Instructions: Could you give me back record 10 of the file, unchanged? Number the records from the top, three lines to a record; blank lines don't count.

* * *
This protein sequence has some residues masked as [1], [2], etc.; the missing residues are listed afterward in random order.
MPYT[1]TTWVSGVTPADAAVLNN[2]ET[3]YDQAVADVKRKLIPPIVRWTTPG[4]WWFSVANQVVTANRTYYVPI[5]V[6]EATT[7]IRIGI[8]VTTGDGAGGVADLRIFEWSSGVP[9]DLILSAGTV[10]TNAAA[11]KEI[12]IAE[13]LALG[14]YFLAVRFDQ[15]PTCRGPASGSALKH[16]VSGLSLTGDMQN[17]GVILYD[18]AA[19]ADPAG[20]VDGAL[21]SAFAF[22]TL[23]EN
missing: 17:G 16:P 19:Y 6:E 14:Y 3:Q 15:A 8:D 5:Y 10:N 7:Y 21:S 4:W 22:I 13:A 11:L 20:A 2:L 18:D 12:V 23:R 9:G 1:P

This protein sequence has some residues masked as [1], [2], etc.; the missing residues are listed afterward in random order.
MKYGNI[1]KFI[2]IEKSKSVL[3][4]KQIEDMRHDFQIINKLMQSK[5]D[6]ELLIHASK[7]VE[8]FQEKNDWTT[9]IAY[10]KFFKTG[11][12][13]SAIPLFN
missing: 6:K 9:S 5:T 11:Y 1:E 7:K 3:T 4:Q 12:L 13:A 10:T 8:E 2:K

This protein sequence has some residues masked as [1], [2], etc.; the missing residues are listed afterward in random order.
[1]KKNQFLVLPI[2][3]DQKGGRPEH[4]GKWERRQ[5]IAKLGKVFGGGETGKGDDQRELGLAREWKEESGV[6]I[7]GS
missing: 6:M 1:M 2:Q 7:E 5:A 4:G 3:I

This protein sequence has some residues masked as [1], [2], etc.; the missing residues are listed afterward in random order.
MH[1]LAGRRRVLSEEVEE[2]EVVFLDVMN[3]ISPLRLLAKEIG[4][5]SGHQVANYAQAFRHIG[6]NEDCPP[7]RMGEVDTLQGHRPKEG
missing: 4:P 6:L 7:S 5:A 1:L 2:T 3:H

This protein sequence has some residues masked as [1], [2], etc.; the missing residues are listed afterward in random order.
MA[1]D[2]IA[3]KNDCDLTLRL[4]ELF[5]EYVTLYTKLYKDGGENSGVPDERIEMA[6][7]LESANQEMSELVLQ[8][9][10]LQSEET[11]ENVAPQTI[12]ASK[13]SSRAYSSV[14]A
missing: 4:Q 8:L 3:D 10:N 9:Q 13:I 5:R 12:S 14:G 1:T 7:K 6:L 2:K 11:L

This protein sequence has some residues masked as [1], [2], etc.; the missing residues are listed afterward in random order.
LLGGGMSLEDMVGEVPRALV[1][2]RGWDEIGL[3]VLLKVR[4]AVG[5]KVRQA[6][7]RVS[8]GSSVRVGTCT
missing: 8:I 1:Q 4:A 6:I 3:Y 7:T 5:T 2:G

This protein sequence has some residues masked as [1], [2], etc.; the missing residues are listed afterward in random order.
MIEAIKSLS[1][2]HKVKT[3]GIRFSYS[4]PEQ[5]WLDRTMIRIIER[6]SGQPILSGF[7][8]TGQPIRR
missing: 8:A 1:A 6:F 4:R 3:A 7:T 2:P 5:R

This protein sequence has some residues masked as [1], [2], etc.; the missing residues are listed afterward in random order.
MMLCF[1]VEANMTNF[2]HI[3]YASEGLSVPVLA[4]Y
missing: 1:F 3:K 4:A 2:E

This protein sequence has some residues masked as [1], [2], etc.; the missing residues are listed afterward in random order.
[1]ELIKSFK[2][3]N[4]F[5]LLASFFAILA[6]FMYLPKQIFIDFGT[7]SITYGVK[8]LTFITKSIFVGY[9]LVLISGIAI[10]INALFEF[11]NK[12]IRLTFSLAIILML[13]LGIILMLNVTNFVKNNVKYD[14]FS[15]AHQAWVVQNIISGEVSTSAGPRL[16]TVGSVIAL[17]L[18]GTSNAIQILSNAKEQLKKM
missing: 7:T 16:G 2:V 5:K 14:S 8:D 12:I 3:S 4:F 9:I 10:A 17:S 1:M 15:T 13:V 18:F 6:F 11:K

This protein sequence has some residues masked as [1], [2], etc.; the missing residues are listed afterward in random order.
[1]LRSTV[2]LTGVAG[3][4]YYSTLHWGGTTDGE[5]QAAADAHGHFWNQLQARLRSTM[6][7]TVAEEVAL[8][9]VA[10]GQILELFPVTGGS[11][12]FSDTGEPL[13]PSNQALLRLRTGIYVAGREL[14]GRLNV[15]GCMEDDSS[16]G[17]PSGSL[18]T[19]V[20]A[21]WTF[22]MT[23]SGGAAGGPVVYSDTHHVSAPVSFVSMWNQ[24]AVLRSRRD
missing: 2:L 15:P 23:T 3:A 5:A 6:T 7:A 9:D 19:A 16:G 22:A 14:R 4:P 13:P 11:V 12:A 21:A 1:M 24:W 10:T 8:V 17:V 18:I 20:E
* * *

This protein sequence has some residues masked as [1], [2], etc.; the missing residues are listed afterward in random order.
[1]LRSTV[2]LTGVAG[3][4]YYSTLHWGGTTDGE[5]QAAADAHGHFWNQLQARLRSTM[6][7]TVAEEVAL[8][9]VA[10]GQILELFPVTGGS[11][12]FSDTGEPL[13]PSNQALLRLRTGIYVAGREL[14]GRLNV[15]GCMEDDSS[16]G[17]PSGSL[18]T[19]V[20]A[21]WTF[22]MT[23]SGGAAGGPVVYSDTHHVSAPVSFVSMWNQ[24]AVLRSRRD
missing: 2:L 15:P 23:T 3:A 5:A 6:T 7:A 9:D 19:A 16:G 22:A 14:R 4:P 13:P 11:V 12:A 21:A 1:M 24:W 10:T 8:V 17:V 18:I 20:E